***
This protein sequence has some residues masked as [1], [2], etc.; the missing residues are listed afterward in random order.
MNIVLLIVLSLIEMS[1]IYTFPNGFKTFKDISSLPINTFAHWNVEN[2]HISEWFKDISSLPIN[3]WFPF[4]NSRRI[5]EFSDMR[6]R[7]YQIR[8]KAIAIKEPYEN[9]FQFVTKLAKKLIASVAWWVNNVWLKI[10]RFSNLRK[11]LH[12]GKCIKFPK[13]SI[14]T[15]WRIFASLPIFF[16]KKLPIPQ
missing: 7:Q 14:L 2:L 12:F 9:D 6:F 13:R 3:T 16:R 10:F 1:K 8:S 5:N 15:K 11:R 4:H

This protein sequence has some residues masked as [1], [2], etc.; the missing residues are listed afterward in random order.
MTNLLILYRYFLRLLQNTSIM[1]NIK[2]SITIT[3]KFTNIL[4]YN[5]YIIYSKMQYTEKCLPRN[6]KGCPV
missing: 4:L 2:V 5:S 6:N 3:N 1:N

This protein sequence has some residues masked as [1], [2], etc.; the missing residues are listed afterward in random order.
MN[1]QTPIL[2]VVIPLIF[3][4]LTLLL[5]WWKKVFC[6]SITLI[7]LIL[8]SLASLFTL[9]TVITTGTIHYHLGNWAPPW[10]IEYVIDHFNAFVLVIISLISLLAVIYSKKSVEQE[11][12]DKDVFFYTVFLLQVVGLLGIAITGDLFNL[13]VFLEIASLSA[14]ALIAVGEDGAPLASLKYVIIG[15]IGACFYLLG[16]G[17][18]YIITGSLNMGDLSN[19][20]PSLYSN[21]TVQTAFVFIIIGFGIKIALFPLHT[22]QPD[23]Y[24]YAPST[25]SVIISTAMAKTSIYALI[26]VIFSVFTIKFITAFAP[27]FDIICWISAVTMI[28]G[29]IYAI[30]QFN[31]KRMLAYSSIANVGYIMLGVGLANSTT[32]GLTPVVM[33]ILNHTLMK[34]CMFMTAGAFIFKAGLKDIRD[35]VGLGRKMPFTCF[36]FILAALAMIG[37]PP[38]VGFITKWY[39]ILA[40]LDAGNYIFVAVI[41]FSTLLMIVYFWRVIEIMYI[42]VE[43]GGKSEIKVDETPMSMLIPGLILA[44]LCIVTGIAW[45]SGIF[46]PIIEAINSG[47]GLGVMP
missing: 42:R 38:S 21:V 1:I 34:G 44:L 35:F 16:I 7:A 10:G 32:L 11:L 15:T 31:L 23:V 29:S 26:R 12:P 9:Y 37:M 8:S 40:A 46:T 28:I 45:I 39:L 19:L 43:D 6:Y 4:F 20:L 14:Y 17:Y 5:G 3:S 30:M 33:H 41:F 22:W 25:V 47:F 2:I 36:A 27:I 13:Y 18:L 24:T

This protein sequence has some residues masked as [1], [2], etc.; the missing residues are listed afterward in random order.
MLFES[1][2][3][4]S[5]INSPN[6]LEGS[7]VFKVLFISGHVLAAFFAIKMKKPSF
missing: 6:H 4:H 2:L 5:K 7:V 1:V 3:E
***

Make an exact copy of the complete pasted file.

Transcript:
This protein sequence has some residues masked as [1], [2], etc.; the missing residues are listed afterward in random order.
MNIVLLIVLSLIEMS[1]IYTFPNGFKTFKDISSLPINTFAHWNVEN[2]HISEWFKDISSLPIN[3]WFPF[4]NSRRI[5]EFSDMR[6]R[7]YQIR[8]KAIAIKEPYEN[9]FQFVTKLAKKLIASVAWWVNNVWLKI[10]RFSNLRK[11]LH[12]GKCIKFPK[13]SI[14]T[15]WRIFASLPIFF[16]KKLPIPQ
missing: 7:Q 14:L 2:L 12:F 9:D 6:F 13:R 3:T 16:R 10:F 1:K 8:S 5:N 15:K 11:R 4:H

This protein sequence has some residues masked as [1], [2], etc.; the missing residues are listed afterward in random order.
MTNLLILYRYFLRLLQNTSIM[1]NIK[2]SITIT[3]KFTNIL[4]YN[5]YIIYSKMQYTEKCLPRN[6]KGCPV
missing: 4:L 2:V 5:S 6:N 3:N 1:N

This protein sequence has some residues masked as [1], [2], etc.; the missing residues are listed afterward in random order.
MN[1]QTPIL[2]VVIPLIF[3][4]LTLLL[5]WWKKVFC[6]SITLI[7]LIL[8]SLASLFTL[9]TVITTGTIHYHLGNWAPPW[10]IEYVIDHFNAFVLVIISLISLLAVIYSKKSVEQE[11][12]DKDVFFYTVFLLQVVGLLGIAITGDLFNL[13]VFLEIASLSA[14]ALIAVGEDGAPLASLKYVIIG[15]IGACFYLLG[16]G[17][18]YIITGSLNMGDLSN[19][20]PSLYSN[21]TVQTAFVFIIIGFGIKIALFPLHT[22]QPD[23]Y[24]YAPST[25]SVIISTAMAKTSIYALI[26]VIFSVFTIKFITAFAP[27]FDIICWISAVTMI[28]G[29]IYAI[30]QFN[31]KRMLAYSSIANVGYIMLGVGLANSTT[32]GLTPVVM[33]ILNHTLMK[34]CMFMTAGAFIFKAGLKDIRD[35]VGLGRKMPFTCF[36]FILAALAMIG[37]PP[38]VGFITKWY[39]ILA[40]LDAGNYIFVAVI[41]FSTLLMIVYFWRVIEIMYI[42]VE[43]GGKSEIKVDETPMSMLIPGLILA[44]LCIVTGIAW[45]SGIF[46]PIIEAINSG[47]GLGVMP
missing: 42:R 38:S 21:V 1:I 34:G 44:L 35:F 16:I 7:A 10:G 32:L 11:L 15:T 31:L 23:V 29:S 26:R 12:P 9:Y 37:M 8:S 40:A 46:T 28:I 45:I 39:L 19:L 43:D 6:Y 4:F 20:L 14:Y 17:Y 5:G 3:S 30:M 33:H 41:F 22:W 25:V 47:F 2:I 36:A 27:I 13:Y 18:L 24:T

This protein sequence has some residues masked as [1], [2], etc.; the missing residues are listed afterward in random order.
MLFES[1][2][3][4]S[5]INSPN[6]LEGS[7]VFKVLFISGHVLAAFFAIKMKKPSF
missing: 6:H 4:H 2:L 5:K 7:V 1:V 3:E